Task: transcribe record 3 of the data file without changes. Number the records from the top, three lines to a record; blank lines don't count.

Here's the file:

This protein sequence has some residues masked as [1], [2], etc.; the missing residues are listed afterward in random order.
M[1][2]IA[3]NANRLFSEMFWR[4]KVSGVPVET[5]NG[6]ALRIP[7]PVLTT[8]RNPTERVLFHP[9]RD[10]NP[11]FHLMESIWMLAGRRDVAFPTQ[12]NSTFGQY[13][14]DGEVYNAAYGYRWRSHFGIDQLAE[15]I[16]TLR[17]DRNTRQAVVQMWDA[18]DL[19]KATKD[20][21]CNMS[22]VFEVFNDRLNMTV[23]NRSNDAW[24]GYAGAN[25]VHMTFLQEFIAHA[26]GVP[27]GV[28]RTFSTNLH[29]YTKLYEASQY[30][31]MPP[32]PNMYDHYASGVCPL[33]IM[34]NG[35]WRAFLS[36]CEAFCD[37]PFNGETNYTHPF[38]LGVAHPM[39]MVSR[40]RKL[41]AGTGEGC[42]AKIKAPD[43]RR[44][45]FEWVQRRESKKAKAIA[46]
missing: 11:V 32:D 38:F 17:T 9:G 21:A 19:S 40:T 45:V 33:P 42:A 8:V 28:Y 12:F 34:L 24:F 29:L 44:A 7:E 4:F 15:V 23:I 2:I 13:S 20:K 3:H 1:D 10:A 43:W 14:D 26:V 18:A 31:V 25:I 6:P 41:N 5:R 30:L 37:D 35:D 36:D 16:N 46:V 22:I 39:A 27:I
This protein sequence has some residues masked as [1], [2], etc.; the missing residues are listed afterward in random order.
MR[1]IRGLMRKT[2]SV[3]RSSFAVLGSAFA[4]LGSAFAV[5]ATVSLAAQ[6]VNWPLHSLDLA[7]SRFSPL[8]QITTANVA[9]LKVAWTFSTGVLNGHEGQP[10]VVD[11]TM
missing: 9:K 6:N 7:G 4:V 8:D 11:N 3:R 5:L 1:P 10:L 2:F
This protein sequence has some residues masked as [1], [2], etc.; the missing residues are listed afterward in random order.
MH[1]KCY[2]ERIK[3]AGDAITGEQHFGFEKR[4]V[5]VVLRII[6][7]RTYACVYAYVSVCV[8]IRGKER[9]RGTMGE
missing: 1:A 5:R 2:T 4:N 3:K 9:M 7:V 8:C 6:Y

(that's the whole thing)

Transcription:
This protein sequence has some residues masked as [1], [2], etc.; the missing residues are listed afterward in random order.
MH[1]KCY[2]ERIK[3]AGDAITGEQHFGFEKR[4]V[5]VVLRII[6][7]RTYACVYAYVSVCV[8]IRGKER[9]RGTMGE
missing: 1:A 5:R 2:T 4:N 3:K 9:M 7:V 8:C 6:Y